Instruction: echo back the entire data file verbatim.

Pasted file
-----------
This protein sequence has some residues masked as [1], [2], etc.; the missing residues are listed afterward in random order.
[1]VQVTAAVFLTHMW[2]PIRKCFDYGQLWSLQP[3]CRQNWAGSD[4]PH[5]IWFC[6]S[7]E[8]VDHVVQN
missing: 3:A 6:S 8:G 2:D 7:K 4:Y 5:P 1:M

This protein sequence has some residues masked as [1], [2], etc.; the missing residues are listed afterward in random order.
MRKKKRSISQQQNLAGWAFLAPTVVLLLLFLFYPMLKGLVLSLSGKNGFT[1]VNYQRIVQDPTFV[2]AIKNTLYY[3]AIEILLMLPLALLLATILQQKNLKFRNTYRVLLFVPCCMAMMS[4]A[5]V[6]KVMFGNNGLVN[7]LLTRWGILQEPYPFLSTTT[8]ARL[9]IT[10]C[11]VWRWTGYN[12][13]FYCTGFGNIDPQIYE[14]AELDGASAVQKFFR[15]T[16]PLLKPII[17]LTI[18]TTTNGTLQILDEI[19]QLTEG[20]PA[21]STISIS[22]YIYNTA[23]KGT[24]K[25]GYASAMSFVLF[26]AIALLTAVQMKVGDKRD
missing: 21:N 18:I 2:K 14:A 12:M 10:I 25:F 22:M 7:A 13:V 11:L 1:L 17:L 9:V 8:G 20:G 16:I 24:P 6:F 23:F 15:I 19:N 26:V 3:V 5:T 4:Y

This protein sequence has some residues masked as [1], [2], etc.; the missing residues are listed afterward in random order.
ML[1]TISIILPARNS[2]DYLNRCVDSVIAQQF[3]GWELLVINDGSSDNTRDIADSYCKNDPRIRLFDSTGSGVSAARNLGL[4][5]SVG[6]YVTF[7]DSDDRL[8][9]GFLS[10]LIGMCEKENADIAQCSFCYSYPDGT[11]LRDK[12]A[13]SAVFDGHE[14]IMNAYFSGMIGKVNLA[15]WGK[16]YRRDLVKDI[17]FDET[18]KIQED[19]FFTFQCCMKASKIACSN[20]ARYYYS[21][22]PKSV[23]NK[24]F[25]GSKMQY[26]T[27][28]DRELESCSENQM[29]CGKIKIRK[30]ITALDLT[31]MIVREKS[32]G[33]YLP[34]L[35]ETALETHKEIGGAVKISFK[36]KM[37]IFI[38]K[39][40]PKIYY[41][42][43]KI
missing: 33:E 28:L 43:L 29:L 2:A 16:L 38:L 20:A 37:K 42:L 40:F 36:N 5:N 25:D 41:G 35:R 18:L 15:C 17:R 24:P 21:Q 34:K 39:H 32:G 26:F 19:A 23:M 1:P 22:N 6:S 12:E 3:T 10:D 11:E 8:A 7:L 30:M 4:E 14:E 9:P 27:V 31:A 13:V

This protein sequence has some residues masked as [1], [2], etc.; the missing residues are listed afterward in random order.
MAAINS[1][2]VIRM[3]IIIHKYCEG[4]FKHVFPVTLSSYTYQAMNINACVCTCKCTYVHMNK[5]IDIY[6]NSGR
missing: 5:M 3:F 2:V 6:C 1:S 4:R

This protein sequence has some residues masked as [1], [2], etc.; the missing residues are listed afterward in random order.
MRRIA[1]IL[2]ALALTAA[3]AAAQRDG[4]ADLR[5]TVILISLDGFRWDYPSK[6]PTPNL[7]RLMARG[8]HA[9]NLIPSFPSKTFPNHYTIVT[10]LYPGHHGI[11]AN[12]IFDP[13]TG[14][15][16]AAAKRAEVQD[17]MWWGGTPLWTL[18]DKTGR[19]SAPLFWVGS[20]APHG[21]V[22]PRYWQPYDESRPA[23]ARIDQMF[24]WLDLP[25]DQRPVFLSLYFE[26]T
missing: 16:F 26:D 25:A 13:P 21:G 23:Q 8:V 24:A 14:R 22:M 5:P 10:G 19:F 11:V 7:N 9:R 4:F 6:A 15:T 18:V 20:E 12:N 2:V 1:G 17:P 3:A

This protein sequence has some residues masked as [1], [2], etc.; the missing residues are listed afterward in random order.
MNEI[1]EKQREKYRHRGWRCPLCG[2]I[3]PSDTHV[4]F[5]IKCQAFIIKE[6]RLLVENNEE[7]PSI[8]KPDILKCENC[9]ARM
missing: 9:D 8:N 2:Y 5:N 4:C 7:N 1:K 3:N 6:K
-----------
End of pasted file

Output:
This protein sequence has some residues masked as [1], [2], etc.; the missing residues are listed afterward in random order.
[1]VQVTAAVFLTHMW[2]PIRKCFDYGQLWSLQP[3]CRQNWAGSD[4]PH[5]IWFC[6]S[7]E[8]VDHVVQN
missing: 3:A 6:S 8:G 2:D 7:K 4:Y 5:P 1:M

This protein sequence has some residues masked as [1], [2], etc.; the missing residues are listed afterward in random order.
MRKKKRSISQQQNLAGWAFLAPTVVLLLLFLFYPMLKGLVLSLSGKNGFT[1]VNYQRIVQDPTFV[2]AIKNTLYY[3]AIEILLMLPLALLLATILQQKNLKFRNTYRVLLFVPCCMAMMS[4]A[5]V[6]KVMFGNNGLVN[7]LLTRWGILQEPYPFLSTTT[8]ARL[9]IT[10]C[11]VWRWTGYN[12][13]FYCTGFGNIDPQIYE[14]AELDGASAVQKFFR[15]T[16]PLLKPII[17]LTI[18]TTTNGTLQILDEI[19]QLTEG[20]PA[21]STISIS[22]YIYNTA[23]KGT[24]K[25]GYASAMSFVLF[26]AIALLTAVQMKVGDKRD
missing: 21:N 18:I 2:K 14:A 12:M 10:I 25:F 22:M 7:A 13:V 11:L 1:L 17:L 9:V 8:G 20:G 16:I 24:P 6:F 23:F 15:I 19:N 26:V 3:V 5:T 4:Y

This protein sequence has some residues masked as [1], [2], etc.; the missing residues are listed afterward in random order.
ML[1]TISIILPARNS[2]DYLNRCVDSVIAQQF[3]GWELLVINDGSSDNTRDIADSYCKNDPRIRLFDSTGSGVSAARNLGL[4][5]SVG[6]YVTF[7]DSDDRL[8][9]GFLS[10]LIGMCEKENADIAQCSFCYSYPDGT[11]LRDK[12]A[13]SAVFDGHE[14]IMNAYFSGMIGKVNLA[15]WGK[16]YRRDLVKDI[17]FDET[18]KIQED[19]FFTFQCCMKASKIACSN[20]ARYYYS[21][22]PKSV[23]NK[24]F[25]GSKMQY[26]T[27][28]DRELESCSENQM[29]CGKIKIRK[30]ITALDLT[31]MIVREKS[32]G[33]YLP[34]L[35]ETALETHKEIGGAVKISFK[36]KM[37]IFI[38]K[39][40]PKIYY[41][42][43]KI
missing: 33:E 28:L 43:L 29:L 2:A 16:L 38:L 20:A 37:K 42:L 40:F 36:N 5:N 25:D 41:G 35:R 18:L 15:C 17:R 24:P 21:Q 34:K 39:H 32:G 26:F 19:A 23:M 1:P 22:N 6:S 12:E 3:T 10:D 11:E 8:A 7:L 30:M 4:E 14:E 9:P 27:V 31:A 13:V

This protein sequence has some residues masked as [1], [2], etc.; the missing residues are listed afterward in random order.
MAAINS[1][2]VIRM[3]IIIHKYCEG[4]FKHVFPVTLSSYTYQAMNINACVCTCKCTYVHMNK[5]IDIY[6]NSGR
missing: 5:M 3:F 2:V 6:C 1:S 4:R

This protein sequence has some residues masked as [1], [2], etc.; the missing residues are listed afterward in random order.
MRRIA[1]IL[2]ALALTAA[3]AAAQRDG[4]ADLR[5]TVILISLDGFRWDYPSK[6]PTPNL[7]RLMARG[8]HA[9]NLIPSFPSKTFPNHYTIVT[10]LYPGHHGI[11]AN[12]IFDP[13]TG[14][15][16]AAAKRAEVQD[17]MWWGGTPLWTL[18]DKTGR[19]SAPLFWVGS[20]APHG[21]V[22]PRYWQPYDESRPA[23]ARIDQMF[24]WLDLP[25]DQRPVFLSLYFE[26]T
missing: 16:F 26:D 25:A 13:P 21:G 23:Q 8:V 24:A 14:R 22:M 5:P 10:G 19:F 11:V 7:N 9:R 4:F 6:A 15:T 18:V 20:E 12:N 2:V 1:G 17:P 3:A

This protein sequence has some residues masked as [1], [2], etc.; the missing residues are listed afterward in random order.
MNEI[1]EKQREKYRHRGWRCPLCG[2]I[3]PSDTHV[4]F[5]IKCQAFIIKE[6]RLLVENNEE[7]PSI[8]KPDILKCENC[9]ARM
missing: 9:D 8:N 2:Y 5:N 4:C 7:N 1:K 3:N 6:K